Ahmed bin Sulayem, the executive chairman of the Dubai Multi Commodities Centre, is planning a major expansion of the free zone, which is expected to increase its capacity by as much as 25 per cent in the next two years.
"By the end of 2014, the first quarter of 2015 at the very latest, we will surpass 10,000 companies at DMCC," Mr bin Sulayem told The National. "Our current capacity is about 8,000 companies so we will have to expand to do this, but we have land, we have an area to expand into."
Today, there are more than 6,300 companies operating within the free zone that specialises in the trade of gold, diamonds, tea, pearls and commodities futures contracts, according to DMCC data.
Two years ago, when only 3,700 companies were registered at DMCC, Mr bin Sulayem made a pledge to Sheikh Mohammed bin Rashid, Vice President of the UAE and Ruler of Dubai. "I made a promise to him. I said in 2013 we will surpass 7,200 companies here at the DMCC. I did not do this to show off but because I knew the demand was there and that our rates of growth would be sustained. We have hit a critical mass that means we are attracting more and more companies."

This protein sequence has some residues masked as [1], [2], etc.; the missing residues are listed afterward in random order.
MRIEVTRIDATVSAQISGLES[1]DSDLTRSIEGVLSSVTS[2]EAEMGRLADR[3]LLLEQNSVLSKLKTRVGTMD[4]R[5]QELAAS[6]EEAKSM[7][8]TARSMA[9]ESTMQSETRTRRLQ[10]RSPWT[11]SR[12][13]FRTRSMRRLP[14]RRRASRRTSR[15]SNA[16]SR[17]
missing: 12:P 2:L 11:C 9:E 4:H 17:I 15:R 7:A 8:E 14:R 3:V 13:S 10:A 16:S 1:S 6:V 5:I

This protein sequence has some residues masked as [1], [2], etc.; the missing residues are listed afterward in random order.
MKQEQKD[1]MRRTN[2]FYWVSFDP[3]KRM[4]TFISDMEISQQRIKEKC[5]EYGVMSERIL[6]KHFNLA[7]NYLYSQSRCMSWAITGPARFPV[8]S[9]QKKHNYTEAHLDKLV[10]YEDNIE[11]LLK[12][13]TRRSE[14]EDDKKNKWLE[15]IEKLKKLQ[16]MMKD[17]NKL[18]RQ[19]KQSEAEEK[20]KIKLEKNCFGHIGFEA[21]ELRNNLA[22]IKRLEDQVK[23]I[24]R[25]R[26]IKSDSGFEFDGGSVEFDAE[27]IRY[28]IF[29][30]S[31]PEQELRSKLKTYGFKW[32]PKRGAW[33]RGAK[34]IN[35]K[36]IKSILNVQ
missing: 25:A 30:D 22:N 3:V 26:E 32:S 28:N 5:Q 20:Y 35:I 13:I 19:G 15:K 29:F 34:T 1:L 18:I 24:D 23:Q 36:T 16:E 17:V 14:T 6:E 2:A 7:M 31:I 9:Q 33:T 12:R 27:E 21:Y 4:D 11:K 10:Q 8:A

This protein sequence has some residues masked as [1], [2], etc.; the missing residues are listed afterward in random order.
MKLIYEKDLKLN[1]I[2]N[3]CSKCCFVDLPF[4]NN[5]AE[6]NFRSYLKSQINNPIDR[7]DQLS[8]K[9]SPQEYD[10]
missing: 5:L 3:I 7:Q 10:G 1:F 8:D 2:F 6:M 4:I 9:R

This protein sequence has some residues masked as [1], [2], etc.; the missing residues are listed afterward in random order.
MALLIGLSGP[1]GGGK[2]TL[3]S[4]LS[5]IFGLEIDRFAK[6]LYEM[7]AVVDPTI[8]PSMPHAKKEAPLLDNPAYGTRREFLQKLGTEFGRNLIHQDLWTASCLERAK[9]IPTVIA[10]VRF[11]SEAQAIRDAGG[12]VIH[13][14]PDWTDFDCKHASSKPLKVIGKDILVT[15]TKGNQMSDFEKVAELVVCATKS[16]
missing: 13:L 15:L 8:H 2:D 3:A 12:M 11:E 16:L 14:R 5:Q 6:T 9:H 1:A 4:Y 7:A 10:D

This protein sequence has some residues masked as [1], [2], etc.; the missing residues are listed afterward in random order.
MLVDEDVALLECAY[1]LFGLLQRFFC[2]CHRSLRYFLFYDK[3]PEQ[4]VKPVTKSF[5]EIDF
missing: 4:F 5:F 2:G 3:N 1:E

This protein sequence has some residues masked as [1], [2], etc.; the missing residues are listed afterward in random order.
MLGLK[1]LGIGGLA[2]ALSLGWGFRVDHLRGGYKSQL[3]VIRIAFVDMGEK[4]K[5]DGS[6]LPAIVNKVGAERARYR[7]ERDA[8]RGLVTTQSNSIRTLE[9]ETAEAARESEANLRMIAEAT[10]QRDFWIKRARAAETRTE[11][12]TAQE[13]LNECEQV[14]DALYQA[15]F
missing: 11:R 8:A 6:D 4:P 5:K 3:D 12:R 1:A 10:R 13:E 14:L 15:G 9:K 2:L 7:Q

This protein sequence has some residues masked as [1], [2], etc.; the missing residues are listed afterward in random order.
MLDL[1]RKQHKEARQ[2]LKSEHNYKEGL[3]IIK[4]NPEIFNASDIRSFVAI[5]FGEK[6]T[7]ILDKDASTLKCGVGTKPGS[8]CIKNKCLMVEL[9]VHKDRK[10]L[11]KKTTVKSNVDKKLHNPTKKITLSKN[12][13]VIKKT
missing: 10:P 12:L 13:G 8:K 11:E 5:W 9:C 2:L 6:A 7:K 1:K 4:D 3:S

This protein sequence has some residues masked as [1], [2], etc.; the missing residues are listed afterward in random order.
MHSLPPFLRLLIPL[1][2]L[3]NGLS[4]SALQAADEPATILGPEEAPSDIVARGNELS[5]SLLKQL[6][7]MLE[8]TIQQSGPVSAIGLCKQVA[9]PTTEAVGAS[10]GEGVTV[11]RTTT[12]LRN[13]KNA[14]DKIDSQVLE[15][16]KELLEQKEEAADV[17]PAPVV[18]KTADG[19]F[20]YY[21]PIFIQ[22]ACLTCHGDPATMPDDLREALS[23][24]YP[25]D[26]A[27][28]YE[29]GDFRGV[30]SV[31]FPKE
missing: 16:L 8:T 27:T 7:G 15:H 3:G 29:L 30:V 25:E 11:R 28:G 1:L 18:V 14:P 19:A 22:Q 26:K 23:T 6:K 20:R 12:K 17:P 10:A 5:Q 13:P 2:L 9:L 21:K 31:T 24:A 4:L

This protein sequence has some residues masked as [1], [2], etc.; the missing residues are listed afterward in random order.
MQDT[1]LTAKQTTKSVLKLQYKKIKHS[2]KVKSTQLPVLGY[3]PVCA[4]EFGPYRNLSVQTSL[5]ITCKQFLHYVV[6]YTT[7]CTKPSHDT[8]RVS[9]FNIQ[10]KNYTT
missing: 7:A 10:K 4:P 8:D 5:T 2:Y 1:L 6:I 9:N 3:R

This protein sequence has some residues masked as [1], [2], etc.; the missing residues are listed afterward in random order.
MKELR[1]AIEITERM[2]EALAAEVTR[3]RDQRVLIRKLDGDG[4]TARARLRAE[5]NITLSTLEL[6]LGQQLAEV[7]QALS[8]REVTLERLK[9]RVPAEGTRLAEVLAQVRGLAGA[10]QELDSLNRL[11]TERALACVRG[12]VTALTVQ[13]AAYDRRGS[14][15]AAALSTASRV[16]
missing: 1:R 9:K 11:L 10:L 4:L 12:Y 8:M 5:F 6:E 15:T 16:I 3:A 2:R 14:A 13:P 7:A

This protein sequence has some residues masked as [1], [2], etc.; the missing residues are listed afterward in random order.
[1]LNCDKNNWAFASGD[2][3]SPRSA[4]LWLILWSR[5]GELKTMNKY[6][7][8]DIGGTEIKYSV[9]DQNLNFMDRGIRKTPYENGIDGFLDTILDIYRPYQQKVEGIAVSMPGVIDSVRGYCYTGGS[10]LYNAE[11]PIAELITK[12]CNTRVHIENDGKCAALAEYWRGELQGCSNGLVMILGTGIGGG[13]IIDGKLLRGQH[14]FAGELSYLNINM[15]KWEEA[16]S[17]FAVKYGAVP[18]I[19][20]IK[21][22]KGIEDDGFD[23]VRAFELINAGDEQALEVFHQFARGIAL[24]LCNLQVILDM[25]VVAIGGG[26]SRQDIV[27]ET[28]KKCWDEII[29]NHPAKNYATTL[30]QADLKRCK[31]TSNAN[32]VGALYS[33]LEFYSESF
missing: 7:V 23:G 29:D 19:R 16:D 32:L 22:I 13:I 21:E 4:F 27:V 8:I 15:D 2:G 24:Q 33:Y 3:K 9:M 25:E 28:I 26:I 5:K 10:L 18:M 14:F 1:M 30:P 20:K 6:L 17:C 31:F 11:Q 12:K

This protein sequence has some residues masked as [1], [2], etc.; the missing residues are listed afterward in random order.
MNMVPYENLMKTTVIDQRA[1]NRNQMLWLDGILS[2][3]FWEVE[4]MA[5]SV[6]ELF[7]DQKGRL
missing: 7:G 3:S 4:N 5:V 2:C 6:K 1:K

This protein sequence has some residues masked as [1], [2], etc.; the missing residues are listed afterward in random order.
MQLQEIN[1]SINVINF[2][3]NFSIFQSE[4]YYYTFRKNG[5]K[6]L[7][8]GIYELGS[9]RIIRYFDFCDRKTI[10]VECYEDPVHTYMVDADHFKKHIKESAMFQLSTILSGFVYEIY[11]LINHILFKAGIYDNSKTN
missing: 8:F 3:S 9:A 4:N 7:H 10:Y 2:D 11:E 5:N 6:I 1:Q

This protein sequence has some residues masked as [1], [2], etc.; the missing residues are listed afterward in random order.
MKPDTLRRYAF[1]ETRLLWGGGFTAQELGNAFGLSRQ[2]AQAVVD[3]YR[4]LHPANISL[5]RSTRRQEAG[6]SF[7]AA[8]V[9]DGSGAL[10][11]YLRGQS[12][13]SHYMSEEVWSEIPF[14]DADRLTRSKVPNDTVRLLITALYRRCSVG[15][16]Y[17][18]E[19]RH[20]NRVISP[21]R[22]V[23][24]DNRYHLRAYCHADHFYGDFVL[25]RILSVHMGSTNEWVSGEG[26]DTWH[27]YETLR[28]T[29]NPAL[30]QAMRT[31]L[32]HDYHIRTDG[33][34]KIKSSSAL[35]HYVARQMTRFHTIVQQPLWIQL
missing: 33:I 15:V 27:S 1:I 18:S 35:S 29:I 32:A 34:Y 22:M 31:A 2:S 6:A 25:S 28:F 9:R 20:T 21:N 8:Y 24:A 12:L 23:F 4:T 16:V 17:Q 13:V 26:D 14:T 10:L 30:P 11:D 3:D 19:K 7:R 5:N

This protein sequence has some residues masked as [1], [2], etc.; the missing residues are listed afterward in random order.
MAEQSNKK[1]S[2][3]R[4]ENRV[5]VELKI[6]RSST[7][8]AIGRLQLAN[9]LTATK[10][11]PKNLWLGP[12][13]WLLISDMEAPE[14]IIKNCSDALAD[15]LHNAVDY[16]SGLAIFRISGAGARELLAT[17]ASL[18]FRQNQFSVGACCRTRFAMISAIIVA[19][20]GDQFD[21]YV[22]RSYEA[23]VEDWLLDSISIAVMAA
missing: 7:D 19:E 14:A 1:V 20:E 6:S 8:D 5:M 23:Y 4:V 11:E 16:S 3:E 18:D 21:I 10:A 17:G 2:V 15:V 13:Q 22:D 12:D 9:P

The number of tenants has grown so rapidly at the free zone as Dubai has increased its presence in the global gold and diamond trade.
The gemstone trade has grown particularly quickly from just US$5 million (Dh18.3m) worth of diamonds in 2003 to more than $39 billion in 2011. Dubai is now in the top three diamond trading centres in the world after Mumbai and Antwerp.
Gold, meanwhile, has charted a similarly stellar trajectory. Dubai's gold trade was worth just $6bn in 2003, according to DMCC data. By 2011 $56bn was traded, made up of $33bn in imports and $23bn in exports.
Even though there is still plenty of free office space in the Jumeirah Lakes Towers complex that houses DMCC, property analysts welcomed the plans.
"It is great they are planning for the future," said Craig Plumb, the head of research in Dubai for Jones Lang LaSalle, the property consultancy.
"The demand for office space in Dubai is starting to increase. Most of the increases we see in the general market are from existing firms looking to expand here, not new firms coming in," he added.
Mr bin Sulayem said, however, that the majority of new tenants at the DMCC were new to the UAE. "In 2012 94 per cent of companies we signed up were new to the UAE. Today it is 80 per cent," he said.
The DMCC is trying to appeal to banks, accountants and other firms from the financial services sector. "The diamond and gold trade needs banks and accountants to function," Mr bin Sulayem said.
The announcement of the DMCC expansion plans came as Bank of Baroda, the Indian bank that has operated in Dubai since the days before federalisation, opened a new branch in Almas Tower, home of the DMCC's diamond trade.